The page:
When is a department store not a department store? When it's a bulletin board.
Doesn't make sense, does it? Yet that's the takeaway from two recent decisions testing Internet giant eBay's liability for counterfeit or gray-market merchandise sold by its users. Courts in the United States and France reached opposite conclusions on nearly identical facts, demonstrating again just how fractured--and confused--the developing law of Internet commerce can be.
In the U.S. case, luxury jeweler Tiffany & Co. sued eBay for refusing to comply with its demands to eliminate the sale of fake Tiffany's merchandise. Citing eBay's multimillion dollar program to control the sale of fakes, as well as extensive tools provided to Tiffany and other brands to identify and report suspicious listings, the judge ruled in favor of eBay. "It is the trademark owner's burden," he concluded, "to police its mark."
A week earlier in France, the Paris Commercial Court reached the opposite conclusion, and ordered eBay to pay more than $60 million in damages to LVMH, which controls Louis Vuitton and other luxury brands. A particularly disturbing feature of the French case is that some of the merchandise wasn't alleged
to be counterfeit, but was simply being sold or resold without permission.
LVMH tightly limits the number and behavior of its distributors. Indeed, most of the plaintiffs in the French case were found in 2006 to have engaged in illegal price fixing.
So, in some sense, the case was less about controlling the brand and more about using the courts to limit how--or even whether--the Internet can be used as a secondary market, even if that stops consumers from disposing of products they bought and paid for from authorized retailers.
Both decisions are being appealed. eBay has lost similar cases in Europe to Hermes and Rolex, and an American software trade association has threatened to sue the Internet marketplace over listings for unauthorized or unlicensed software sales.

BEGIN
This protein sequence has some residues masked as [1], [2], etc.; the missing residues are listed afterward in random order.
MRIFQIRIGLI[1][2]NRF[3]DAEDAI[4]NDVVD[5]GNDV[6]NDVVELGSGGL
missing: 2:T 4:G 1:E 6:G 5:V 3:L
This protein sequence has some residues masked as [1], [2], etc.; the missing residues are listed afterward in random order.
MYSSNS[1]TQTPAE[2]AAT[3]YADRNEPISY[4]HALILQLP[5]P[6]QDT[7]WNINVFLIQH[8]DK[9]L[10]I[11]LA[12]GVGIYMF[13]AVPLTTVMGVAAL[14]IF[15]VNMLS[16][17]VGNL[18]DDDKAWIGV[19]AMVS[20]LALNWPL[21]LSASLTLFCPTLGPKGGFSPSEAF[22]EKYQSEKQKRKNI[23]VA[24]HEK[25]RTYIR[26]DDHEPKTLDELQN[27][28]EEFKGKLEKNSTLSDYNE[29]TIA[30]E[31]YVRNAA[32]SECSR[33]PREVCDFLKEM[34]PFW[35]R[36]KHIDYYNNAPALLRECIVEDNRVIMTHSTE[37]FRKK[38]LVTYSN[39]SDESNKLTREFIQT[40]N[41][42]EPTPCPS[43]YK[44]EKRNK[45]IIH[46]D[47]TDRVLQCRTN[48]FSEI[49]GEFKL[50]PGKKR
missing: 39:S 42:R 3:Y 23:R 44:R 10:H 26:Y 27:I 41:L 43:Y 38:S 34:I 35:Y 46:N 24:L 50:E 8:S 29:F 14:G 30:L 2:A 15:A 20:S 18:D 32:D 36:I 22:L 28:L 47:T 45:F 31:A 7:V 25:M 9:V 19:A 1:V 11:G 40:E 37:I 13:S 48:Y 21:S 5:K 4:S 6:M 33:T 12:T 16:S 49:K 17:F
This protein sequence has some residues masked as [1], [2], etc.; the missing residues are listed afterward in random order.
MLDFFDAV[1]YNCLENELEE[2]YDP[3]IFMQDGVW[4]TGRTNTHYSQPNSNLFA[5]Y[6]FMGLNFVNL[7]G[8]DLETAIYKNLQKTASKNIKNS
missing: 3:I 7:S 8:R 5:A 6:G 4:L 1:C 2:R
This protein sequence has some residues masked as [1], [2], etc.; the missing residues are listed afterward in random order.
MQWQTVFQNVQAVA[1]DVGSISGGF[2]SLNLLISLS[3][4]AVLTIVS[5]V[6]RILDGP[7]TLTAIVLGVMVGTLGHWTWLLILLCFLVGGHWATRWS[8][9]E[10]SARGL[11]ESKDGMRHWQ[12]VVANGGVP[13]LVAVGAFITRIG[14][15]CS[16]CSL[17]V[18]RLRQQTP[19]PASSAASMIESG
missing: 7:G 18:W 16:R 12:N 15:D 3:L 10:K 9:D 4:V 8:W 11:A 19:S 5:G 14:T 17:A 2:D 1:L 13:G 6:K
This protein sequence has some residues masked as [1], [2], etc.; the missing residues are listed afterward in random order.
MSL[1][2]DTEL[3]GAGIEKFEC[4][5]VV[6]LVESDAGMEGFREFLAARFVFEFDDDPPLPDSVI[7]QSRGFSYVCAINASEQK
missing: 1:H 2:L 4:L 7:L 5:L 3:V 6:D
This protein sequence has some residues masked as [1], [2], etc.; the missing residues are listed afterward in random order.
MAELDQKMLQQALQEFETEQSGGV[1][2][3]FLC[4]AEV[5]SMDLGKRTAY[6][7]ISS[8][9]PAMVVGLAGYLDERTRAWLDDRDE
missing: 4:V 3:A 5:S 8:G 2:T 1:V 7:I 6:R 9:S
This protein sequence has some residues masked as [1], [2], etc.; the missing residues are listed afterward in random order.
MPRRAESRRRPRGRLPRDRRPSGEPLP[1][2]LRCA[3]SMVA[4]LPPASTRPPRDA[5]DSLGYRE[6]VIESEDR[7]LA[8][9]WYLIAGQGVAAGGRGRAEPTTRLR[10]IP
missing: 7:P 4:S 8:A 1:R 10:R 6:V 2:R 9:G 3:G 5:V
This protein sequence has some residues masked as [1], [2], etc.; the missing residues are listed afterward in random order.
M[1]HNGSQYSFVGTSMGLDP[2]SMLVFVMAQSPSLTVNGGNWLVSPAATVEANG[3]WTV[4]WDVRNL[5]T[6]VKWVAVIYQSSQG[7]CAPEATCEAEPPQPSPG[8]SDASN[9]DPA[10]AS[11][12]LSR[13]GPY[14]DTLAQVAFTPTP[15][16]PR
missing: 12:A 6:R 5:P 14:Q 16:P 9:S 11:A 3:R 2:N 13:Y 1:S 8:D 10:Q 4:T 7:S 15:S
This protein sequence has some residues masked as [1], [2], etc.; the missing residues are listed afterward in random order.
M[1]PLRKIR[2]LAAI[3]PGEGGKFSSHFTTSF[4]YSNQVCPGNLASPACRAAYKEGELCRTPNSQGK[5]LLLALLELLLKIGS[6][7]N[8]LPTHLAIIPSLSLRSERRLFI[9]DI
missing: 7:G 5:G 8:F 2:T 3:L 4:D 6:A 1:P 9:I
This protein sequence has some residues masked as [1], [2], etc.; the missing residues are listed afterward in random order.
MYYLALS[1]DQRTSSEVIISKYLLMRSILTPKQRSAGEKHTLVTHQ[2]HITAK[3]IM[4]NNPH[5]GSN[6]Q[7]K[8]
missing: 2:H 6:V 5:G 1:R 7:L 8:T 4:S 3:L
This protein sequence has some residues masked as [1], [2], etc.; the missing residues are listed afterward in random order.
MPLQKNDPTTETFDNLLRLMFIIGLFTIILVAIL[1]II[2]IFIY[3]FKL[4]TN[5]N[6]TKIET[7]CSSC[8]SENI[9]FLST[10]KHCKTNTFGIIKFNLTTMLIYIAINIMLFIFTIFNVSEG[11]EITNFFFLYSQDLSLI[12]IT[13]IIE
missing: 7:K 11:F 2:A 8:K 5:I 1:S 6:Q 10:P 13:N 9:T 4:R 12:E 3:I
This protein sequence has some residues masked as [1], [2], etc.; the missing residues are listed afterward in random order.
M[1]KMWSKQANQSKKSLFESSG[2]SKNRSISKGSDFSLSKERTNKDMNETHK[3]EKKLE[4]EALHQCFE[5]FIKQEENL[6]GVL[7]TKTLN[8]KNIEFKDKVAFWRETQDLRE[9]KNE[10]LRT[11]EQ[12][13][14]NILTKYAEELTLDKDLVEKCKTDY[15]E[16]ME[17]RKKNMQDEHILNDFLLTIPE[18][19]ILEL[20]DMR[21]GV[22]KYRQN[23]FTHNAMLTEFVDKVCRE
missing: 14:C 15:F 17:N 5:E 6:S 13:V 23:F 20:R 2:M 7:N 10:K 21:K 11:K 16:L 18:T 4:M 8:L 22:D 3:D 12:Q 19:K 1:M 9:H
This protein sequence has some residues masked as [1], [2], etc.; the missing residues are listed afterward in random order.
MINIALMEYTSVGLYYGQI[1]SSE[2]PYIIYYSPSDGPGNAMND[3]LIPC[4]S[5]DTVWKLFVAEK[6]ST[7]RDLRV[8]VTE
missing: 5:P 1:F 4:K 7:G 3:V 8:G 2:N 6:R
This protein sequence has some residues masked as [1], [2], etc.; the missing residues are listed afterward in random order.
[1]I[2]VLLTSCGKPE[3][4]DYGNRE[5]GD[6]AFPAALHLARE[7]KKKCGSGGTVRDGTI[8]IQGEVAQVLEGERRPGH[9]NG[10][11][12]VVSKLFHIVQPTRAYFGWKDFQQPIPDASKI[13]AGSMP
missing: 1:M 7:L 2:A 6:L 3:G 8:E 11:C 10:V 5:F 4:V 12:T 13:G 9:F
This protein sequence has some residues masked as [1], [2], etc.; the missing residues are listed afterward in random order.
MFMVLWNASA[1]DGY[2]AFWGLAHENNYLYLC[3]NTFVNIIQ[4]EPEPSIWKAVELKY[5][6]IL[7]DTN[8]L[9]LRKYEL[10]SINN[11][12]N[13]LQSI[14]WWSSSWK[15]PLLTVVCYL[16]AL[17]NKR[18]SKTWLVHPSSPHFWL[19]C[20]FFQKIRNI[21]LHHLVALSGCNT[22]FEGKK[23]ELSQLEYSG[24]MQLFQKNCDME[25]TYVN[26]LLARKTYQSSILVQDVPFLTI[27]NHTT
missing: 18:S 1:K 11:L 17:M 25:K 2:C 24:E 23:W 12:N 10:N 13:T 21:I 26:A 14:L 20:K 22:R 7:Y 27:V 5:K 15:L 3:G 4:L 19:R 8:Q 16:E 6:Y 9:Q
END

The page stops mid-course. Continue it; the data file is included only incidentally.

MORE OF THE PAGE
What's most worrisome about these cases is the palpable difficulty judges have understanding what an electronic marketplace is, and, more to the point, what it is not. The manufacturers claim that eBay is just like a brick-and-mortar retailer, even though the company never takes possession of the goods that are
sold through its Web site. At the same time, eBay's argument that it is simply a host for classified ads, like a newspaper, rings equally hollow. The truth is that electronic markets are something new, just as many of the products and services being developed for the Web are new.
The law does a very poor job of adapting to new things, especially when those things are evolving quickly. Even as courts grope to fit the technology of first-generation browsers into traditional legal categories, business is moving to Web 2.0 and beyond.
So your competitors and others with a vested interest in the status quo will continue to rely on conflicting legal systems and antique precedents to hold you back. You may not be able to avoid lawsuits, but most companies can do a much better job of anticipating them.
That's one more reason, by the way, that CIOs and company lawyers should be intimately involved in corporate strategy.
This article was originally published on 08-13-2008